Musing on Conversations

conversation

With all due respect to these highly-respected sources, I’d like to suggest that such “definitions” of conversations are far too limited … not incorrect as such … simply far too limited.

Life is far too complex to reduce its core interactions to definitions.

A few weeks ago, in a meeting with a group of scientists and engineers, I mentioned the concept of conversations with oneself. One member of the group guffawed, suggesting he was a long way from being schizophrenic: a defensive reaction, which of course is fine.  After all, in our technocratic western world, it seems perfectly normal, if not necessarily wise, to reject what we don’t understand.

The paradox: the scientist was having a conversation with himself before making this remark, though his reaction suggests he may not have been aware of this. And during the ensuing conversation in the group, each one of us was having numerous inner conversations while deciding whether to say anything, what to say, how to say it, when to say it, …

We hold such conversations before making any decision. What shall I wear today? It looks like it might rain: should I take an umbrella? Sitting in a restaurant: what should I eat?

Personal partnerships, business decisions, how to react to something somebody has said, …
Whenever someone says something that causes an emotional reaction, a conversation within us begins.

A group of people in a room sitting in a circle in silence … Within this group there is a continuous stream of conversations, both conscious and unconscious.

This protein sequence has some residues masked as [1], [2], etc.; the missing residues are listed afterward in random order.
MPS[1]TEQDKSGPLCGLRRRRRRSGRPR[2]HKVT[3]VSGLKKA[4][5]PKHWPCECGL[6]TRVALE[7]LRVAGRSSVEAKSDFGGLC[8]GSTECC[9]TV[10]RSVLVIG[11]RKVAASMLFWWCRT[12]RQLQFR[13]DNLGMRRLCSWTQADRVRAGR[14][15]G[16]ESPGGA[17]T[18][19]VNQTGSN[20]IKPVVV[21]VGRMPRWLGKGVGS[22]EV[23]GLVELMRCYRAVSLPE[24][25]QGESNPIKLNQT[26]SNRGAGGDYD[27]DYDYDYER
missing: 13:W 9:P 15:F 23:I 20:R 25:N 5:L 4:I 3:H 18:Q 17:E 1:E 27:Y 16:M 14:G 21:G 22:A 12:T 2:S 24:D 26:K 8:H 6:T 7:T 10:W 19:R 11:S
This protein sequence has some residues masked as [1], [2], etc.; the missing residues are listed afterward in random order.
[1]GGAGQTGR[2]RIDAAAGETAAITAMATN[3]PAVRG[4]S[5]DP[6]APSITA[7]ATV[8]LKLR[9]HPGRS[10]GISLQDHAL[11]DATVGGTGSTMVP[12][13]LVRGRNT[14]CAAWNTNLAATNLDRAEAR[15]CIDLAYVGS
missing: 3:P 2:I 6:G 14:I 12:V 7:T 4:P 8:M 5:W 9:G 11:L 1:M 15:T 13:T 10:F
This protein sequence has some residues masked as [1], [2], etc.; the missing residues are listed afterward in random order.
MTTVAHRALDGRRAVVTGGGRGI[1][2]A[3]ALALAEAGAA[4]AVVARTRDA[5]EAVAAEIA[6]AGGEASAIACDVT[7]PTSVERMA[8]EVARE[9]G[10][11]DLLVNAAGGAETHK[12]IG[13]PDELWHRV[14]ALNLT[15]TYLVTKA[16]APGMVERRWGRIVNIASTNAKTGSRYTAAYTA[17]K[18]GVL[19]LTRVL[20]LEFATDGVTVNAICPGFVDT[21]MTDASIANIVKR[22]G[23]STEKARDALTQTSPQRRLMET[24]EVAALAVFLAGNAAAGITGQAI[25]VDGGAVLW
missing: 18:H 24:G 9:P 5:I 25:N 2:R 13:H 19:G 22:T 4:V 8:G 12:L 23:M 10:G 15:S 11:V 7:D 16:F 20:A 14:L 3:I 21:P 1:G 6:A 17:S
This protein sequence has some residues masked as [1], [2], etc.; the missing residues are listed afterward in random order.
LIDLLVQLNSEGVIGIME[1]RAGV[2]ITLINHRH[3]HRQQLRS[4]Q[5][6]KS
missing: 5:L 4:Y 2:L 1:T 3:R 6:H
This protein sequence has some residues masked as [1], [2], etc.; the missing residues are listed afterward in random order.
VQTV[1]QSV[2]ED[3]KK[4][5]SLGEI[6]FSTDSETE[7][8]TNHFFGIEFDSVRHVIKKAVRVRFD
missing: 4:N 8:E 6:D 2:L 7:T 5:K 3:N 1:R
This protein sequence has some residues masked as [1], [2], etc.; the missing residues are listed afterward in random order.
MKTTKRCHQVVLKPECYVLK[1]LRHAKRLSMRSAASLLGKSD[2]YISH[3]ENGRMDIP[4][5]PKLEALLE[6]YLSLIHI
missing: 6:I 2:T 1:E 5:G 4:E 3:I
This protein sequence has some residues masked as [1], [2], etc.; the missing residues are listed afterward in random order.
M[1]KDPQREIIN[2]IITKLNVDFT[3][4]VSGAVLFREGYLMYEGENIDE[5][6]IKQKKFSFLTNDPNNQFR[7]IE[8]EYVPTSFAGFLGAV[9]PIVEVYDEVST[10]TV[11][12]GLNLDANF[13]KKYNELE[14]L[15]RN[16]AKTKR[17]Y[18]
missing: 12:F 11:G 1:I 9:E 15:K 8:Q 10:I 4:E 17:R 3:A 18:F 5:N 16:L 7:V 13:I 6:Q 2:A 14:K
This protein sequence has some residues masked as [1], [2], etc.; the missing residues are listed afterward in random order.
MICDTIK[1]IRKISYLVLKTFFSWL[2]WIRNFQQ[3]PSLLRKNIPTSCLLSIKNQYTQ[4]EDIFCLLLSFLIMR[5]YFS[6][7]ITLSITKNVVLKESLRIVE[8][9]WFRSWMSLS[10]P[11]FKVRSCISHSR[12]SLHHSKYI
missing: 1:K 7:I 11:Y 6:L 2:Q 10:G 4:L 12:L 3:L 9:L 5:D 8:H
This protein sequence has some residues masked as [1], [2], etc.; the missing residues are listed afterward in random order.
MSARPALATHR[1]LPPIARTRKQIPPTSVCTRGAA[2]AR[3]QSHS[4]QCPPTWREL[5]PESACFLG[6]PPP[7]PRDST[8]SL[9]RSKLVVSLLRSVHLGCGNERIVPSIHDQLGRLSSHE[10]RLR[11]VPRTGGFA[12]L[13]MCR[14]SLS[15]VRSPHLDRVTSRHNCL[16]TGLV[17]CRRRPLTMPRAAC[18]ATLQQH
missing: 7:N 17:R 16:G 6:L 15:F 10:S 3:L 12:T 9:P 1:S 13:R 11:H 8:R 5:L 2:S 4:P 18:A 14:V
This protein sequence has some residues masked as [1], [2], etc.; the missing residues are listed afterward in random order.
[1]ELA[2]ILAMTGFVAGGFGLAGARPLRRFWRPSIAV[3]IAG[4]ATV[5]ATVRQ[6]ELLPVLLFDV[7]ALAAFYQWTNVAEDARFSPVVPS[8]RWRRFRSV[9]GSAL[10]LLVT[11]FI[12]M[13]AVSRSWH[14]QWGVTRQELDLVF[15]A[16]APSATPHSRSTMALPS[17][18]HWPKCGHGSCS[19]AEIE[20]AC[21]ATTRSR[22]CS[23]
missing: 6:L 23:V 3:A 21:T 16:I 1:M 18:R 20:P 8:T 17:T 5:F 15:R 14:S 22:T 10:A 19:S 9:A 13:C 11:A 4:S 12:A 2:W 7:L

When we enter a space, our intuition begins a conversation, indicating the degree of comfort we feel.

When we come into a space populated by others, our intuition begins a conversation, indicating the physical distance that feels appropriate to different members of the group. And they are having the same conversations.

When we encounter another human being who awakens within us associations of other people, an emotional conversation begins … in our gut.

These conversations are neither linear nor solitary. All occur within a context, in a specific time frame during which we are having countless additional conversations about a range of other aspects impacting our life. And in addition, we may be in a face-to-face conversation with one of more other human beings.

Conversations are far too complex to reduce to a simple definition.

They leverage and inform our lives at multiple levels simultaneously, continuously.